Watching the hit sitcom Derry Girls has taught me more about Northern Ireland in the 90s than years of history lessons in school, or since. A couple of years ago, I waited up til the small hours to discover with surprise that the Northern Irish election results weren’t to be fully televised. Through Brexit it has become apparent – to the rest of us, although unlikely to anyone from there – how poorly equipped many parliamentarians are to discuss the whole of the United Kingdom they cast votes on governing.
In too many debates and discussions of the proposed backstop, what’s revealed is a deeply superficial grasp. Not only in terms of hard facts and feasible stratigising, but in understanding the social and political factors that make avoiding a hard border with Ireland so crucial, instead of viewing it primarily as a thought exercise or inconvenient afterthought, discussed in a tone of abstraction like other Brexit-borne terminology. Although many discussions about Brexit, or complicated situations generally, can feel frustratingly shallow at the moment – we seem stuck in an era of discursive both sides-ism, and amidst the rolling coverage of Brexit, politicians battle to give the least mad soundbite of the day – the general ignorance around Northern Ireland is striking.
Having grown up in central Scotland, the everyday antics of the four girls of the show (and their tagalong ‘wee English fellow’ friend) don’t feel a million miles away. I recognise myself, and schoolfriends, in what they get up to in a way I rarely have on television. In books, the last time I felt that way was reading Alan Warner’s Sopranos, published before the millennium and which I picked up a few years afterwards, roaringly accurate in its depiction of wild choir girls visiting Glasgow for a big show. It wouldn’t surprise me if some of the singers I shared lyrics sheets with are still banned from various concert halls of Scotland.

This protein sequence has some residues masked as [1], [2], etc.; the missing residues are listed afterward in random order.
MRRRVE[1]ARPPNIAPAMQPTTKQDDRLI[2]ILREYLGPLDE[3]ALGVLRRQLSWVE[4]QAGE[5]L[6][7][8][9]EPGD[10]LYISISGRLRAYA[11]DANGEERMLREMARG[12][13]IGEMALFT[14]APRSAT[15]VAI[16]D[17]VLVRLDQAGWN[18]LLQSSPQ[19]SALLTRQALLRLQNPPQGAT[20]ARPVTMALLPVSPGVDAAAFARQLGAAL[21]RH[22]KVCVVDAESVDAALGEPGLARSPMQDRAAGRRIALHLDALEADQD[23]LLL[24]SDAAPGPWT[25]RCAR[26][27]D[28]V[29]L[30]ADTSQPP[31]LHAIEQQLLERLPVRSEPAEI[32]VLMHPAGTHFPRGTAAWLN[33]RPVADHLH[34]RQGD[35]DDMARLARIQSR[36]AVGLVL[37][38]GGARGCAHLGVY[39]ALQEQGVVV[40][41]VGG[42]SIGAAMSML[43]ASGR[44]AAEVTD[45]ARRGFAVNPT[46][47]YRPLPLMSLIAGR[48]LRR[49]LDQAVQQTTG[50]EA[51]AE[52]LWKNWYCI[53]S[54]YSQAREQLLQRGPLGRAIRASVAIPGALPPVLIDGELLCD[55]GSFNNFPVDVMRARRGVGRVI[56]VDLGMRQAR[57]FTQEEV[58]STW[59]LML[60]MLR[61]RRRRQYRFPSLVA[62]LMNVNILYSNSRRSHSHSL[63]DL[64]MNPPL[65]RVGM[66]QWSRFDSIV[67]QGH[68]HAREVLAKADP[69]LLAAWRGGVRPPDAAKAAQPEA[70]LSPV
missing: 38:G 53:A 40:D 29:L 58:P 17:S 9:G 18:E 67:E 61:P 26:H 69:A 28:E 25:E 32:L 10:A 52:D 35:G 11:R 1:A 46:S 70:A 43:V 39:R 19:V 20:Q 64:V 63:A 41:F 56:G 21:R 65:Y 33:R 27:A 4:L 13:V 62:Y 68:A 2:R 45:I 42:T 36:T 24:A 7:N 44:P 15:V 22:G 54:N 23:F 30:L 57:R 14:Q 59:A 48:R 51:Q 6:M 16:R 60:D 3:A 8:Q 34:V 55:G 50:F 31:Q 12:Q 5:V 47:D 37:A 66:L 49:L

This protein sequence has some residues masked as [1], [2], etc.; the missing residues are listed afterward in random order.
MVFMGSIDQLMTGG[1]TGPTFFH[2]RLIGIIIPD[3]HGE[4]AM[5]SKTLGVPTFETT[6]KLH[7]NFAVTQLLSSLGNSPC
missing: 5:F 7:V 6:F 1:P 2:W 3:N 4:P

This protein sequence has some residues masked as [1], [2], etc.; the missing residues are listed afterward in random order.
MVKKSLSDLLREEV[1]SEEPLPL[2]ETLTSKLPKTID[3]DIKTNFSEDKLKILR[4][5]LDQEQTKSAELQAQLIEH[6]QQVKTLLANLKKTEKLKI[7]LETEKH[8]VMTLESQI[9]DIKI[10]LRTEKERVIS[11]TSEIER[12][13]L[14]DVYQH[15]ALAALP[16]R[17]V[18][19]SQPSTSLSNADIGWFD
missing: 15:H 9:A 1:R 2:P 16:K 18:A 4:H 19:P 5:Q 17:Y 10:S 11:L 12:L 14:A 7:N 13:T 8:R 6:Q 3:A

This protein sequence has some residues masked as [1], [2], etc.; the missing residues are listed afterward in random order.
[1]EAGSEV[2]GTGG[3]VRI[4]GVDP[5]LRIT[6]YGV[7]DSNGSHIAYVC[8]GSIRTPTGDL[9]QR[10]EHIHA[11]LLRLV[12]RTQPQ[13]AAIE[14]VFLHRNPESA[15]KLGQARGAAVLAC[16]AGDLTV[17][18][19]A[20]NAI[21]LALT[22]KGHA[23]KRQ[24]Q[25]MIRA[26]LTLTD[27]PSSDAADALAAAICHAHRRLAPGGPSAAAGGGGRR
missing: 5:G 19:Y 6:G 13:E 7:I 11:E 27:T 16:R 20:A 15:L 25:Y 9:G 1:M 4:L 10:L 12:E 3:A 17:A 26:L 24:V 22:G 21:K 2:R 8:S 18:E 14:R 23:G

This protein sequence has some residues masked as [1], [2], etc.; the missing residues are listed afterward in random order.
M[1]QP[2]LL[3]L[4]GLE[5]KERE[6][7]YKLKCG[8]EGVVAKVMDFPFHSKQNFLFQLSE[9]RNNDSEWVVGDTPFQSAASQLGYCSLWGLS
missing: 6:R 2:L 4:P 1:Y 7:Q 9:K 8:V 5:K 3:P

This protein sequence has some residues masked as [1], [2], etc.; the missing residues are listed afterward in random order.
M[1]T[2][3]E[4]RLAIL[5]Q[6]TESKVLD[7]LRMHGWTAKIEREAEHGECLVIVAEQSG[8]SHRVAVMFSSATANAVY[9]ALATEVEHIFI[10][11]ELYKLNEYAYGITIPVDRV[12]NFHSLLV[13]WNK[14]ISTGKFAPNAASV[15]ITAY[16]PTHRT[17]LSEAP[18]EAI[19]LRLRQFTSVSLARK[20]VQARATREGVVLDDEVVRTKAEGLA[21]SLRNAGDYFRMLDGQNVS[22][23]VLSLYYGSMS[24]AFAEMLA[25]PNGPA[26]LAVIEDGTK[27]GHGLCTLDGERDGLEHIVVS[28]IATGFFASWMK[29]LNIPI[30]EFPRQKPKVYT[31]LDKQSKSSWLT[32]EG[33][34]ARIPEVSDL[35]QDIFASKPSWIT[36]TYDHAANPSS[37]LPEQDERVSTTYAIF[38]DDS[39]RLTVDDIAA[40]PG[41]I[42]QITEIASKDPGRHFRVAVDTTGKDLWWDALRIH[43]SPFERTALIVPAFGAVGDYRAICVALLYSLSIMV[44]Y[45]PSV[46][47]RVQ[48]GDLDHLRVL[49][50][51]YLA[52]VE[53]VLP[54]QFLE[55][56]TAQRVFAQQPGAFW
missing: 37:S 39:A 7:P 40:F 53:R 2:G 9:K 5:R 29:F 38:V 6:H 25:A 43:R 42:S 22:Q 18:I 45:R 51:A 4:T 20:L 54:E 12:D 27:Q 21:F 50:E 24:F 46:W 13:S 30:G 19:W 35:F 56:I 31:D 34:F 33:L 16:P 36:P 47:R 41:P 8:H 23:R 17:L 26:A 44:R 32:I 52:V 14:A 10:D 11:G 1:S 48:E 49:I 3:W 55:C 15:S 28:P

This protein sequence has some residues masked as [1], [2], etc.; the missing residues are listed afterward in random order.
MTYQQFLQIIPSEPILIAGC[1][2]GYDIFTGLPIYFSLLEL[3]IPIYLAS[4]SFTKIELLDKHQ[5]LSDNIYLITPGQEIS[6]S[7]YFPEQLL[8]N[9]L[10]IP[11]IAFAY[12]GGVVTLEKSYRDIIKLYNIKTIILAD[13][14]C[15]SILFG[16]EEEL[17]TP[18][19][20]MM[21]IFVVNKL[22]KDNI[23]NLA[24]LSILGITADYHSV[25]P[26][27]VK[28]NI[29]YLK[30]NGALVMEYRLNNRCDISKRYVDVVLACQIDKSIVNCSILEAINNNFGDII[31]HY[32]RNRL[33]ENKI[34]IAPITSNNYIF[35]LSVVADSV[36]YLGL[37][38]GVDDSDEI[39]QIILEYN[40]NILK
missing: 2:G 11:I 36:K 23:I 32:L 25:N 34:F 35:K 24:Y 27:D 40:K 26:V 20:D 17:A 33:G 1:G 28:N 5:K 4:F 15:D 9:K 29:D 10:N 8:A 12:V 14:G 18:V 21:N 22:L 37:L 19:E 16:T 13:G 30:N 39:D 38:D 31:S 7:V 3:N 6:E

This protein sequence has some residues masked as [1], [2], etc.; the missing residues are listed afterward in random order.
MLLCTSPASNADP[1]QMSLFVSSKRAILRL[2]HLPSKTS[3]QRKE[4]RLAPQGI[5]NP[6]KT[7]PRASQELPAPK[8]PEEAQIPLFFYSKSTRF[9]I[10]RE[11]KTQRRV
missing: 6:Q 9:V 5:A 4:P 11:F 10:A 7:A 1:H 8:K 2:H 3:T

Derry Girls has smashed rating records in its setting of Northern Ireland and was Channel 4’s biggest comedy launch in over a decade, a staggering achievement particularly when straddling the shift to digital streaming. Its success is reminiscent of Wonder Woman becoming the highest grossing superhero film. Broadcasters as well as film studios seem to be waking up to an astronomical viewer appetite for shows fronted and created by women, and it’s worth noting the first time that a Northern Irish writer has ever won the Man Booker Prize was last year with Milkman by Anna Burns. It’s also about a teenager at odds with her curtain-twitching, pressure-cooker-tense Northern Irish town at the time of the Troubles, finding survival strategies to preserve her individuality amidst intense domestic paranoia. With slow progress and ongoing resistance to women in art and media, it’s satisfying to think about record-breakers and prize-winners, but more so, that these stories are getting out there more visibly. Like Milkman, Derry Girls opens up our understanding of recent history through focusing on an under-appreciated perspective. We need all the understanding we can get.